Employees are sharing data out of the control of the businesses that employ them.
Veritas Technologies, a global firm specializing in data protection, availability and insights, has today revealed new research highlighting the dangers of misusing instant messaging (IM) and business collaboration tools. 87% of office worker employees in the UAE have admitted to sharing sensitive and business-critical company data using these tools, the survey found.
The Veritas Hidden Threat of Business Collaboration Survey, which polled 12,500 office workers across ten countries, including the UAE, shows employees are taking data out of the control of the businesses that employ them, exposing companies to risk. 62% are saving their own copies of the information they share over IM, while, conversely, 47% of those surveyed in the UAE delete it entirely. Either approach could leave companies open to significant fines if regulators ask to see a paper trail.
Sensitive data being shared by employees on these channels includes client information (28%), details on HR issues (22%), contracts (19%), business plans (33%), and even COVID-19 test results (13%). Yet, less than a third of employees suggest that they hadn’t shared anything that could be compromising. The research also reveals that, while employees are using collaboration tools to close deals, process orders and agree on pay raises, many are doing this despite believing that there will be no formal record of the discussion or agreement. In fact, 69% thought that the businesses they worked for were saving this information.
"Johnny Karam, Managing Director & Vice President of International Emerging region at Veritas Technologies, said: “For millions of us, our entire way of working has been reset since the start of 2020. We have seen a dramatic shift in how we, as businesses, communicate both with our employees and our customers in the region, and companies are rushing to bolster their data protection and discovery strategies to include the platforms where their business is actually being done. ”
Increased use is compounding issues
The research shows that the challenge is compounded by the amount of time employees are now spending using messaging and collaboration apps: time spent on tools such as Zoom and Teams has increased by 20% since the start of the pandemic.
A significant amount of business is now being conducted as routine on these channels and employees are taking agreements as binding. For example, as a result of receiving information over messaging and collaboration tools, 45% of employees have accepted and processed an order, 42% have accepted a reference for a job candidate and 33% have accepted a signed version of a contract.
Sensitive data is being shared on these tools in spite of the fact that 33% of knowledge workers have been reprimanded by bosses for their use of them. These admonishments may have been in vain, however, as 79% of all workers responding to the survey said that they would share this kind of information in the future.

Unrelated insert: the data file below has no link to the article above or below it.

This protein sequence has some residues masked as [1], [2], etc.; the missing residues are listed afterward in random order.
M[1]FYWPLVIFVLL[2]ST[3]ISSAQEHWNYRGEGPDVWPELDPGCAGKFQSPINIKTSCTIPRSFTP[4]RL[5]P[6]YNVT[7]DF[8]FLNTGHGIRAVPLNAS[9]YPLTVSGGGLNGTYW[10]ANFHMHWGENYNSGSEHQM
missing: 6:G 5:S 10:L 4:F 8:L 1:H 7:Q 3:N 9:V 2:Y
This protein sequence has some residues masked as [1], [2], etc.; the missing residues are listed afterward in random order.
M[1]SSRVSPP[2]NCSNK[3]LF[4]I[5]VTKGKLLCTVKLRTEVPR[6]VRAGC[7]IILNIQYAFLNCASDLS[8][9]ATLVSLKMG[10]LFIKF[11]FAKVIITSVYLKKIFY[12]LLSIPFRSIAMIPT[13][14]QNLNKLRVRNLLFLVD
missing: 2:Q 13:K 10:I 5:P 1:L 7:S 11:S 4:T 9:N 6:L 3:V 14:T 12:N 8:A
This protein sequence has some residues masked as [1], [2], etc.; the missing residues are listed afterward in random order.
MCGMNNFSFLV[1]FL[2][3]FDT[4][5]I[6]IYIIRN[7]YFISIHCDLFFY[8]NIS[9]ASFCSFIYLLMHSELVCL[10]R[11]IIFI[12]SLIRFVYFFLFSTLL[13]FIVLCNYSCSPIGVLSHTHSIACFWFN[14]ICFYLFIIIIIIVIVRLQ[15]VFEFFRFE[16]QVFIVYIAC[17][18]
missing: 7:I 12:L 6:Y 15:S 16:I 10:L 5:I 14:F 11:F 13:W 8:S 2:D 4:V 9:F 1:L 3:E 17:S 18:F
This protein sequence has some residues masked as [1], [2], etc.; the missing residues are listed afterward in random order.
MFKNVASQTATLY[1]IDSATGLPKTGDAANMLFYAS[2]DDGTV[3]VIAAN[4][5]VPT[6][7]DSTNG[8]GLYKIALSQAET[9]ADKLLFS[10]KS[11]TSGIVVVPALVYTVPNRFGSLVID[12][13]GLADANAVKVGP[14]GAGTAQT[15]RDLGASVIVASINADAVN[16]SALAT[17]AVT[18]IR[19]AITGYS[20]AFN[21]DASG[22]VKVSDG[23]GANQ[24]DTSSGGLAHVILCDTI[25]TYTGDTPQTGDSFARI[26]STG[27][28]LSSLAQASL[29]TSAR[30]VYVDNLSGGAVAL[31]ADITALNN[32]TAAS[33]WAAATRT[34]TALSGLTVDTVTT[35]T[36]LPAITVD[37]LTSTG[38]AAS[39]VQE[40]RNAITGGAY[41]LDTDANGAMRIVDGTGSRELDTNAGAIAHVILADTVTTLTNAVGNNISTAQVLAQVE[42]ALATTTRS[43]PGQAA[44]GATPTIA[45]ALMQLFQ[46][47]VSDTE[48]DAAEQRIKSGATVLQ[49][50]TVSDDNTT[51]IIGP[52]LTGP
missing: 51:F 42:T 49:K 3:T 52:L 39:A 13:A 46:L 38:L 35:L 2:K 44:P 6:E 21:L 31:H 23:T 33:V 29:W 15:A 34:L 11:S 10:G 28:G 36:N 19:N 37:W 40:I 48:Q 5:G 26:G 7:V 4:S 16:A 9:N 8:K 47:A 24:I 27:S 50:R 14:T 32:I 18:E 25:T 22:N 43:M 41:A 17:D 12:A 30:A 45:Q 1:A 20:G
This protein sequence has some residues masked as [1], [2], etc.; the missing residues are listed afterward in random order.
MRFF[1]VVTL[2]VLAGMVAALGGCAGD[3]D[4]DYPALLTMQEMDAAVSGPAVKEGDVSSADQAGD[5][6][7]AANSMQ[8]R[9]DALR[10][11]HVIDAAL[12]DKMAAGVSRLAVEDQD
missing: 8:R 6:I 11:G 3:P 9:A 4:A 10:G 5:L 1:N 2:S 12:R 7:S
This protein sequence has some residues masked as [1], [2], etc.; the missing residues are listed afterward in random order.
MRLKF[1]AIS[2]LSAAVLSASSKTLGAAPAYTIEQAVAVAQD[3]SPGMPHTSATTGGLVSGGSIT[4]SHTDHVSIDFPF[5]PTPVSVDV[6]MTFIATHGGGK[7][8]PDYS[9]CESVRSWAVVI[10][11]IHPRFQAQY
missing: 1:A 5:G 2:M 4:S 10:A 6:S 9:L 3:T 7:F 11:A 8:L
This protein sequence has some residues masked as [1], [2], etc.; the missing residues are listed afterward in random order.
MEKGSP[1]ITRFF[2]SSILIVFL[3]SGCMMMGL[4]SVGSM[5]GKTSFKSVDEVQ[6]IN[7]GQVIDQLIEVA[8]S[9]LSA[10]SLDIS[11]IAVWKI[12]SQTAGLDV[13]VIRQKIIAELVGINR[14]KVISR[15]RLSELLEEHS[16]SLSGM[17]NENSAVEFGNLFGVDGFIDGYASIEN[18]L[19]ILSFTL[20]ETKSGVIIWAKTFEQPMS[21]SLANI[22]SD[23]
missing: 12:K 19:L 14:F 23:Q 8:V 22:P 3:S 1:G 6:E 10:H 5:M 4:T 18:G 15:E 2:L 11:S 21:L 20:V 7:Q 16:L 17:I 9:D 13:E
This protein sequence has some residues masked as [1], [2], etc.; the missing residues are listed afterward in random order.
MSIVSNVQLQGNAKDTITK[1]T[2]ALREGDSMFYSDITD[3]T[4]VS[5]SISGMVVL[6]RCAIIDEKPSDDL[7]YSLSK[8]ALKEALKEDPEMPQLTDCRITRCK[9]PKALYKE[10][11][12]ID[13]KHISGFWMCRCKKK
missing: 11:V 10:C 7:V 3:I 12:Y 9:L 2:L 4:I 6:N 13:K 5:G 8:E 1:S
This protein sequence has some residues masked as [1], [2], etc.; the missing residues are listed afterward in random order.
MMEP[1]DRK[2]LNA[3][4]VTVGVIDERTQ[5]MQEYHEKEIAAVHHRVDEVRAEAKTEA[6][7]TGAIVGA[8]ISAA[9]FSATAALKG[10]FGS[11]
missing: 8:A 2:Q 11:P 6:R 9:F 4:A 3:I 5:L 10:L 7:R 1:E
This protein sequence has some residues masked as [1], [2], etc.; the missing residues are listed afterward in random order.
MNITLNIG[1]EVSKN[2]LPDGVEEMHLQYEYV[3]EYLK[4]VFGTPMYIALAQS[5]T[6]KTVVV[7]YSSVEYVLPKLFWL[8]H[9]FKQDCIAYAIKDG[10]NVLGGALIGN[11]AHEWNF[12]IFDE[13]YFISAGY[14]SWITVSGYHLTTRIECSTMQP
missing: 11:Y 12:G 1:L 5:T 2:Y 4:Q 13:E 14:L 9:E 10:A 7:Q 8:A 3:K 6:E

Karam continued: “It is now clear that constraining employees to ‘approved’ methods of communication and collaboration tools isn’t effective. Instead, our message is simple: don't fight it - fix it.”
Instant Messaging (IM) trusted nearly as much as email
When asked which methods of communication provide the most reliable proof that an agreement is binding, the trust that workers had didn’t appear to be based on the ability of a business to capture the discussion as evidence:
Email is viewed as a reliable affirmation of an agreement by 97%, followed by electronic signature at 94%
IM was still trusted by 95%, SMS text by 91% and WhatsApp by 87%
73% even viewed social media as reliable proof that something has been agreed
Karam added: “Business data is now everywhere. Deals are being done, orders are being processed, and sensitive personnel information is being shared, all through video-conferencing and messaging platforms. It is now critical for companies to include this rapidly growing volume of data in their protection and compliance envelope. If they don't, the implications could be huge.”
The research also uncovered some interesting patterns that emerge from country-to-country comparisons:
45% of workers in the UAE would accept an order over an instant messaging app and start processing it. But regional differences exist – 49% in China would action the sale, while only 24% in the UK would do the same.
While 63% of employees in the UAE are saving their own copies of information shared over instant messaging apps, 75% of office workers in China are doing this compared to just 44% in the UK.
Willingness to use business applications for personal purposes varied considerably. 55% of UAE employees have used corporate applications for personal conversations, almost on par with employees in China and South Korea (57%), compared to just 32% in UK.
Some employers are clearer in enforcing their policies than others with an average of 33% respondents in the UAE having been reprimanded by their employer for their IM use. The number increases to 39% in the US but goes down to 21% in Brazil.
Veritas recommends the following steps for businesses that want to regain control of data being shared over messaging and collaboration tools:
Standardize on a set of collaboration and messaging tools that meet the needs of the business – this will limit the sprawl;
Create a policy for information sharing – this will help control the sharing of sensitive information;
Train all employees on the policies and tools that are being deployed – this will help to reduce accidental policy breaches;
Incorporate the data sets from collaboration and messaging tools into the businesses’ data management strategy using eDiscovery and SaaS data backup solutions – this will empower users to make the most of the tools without putting the business at risk.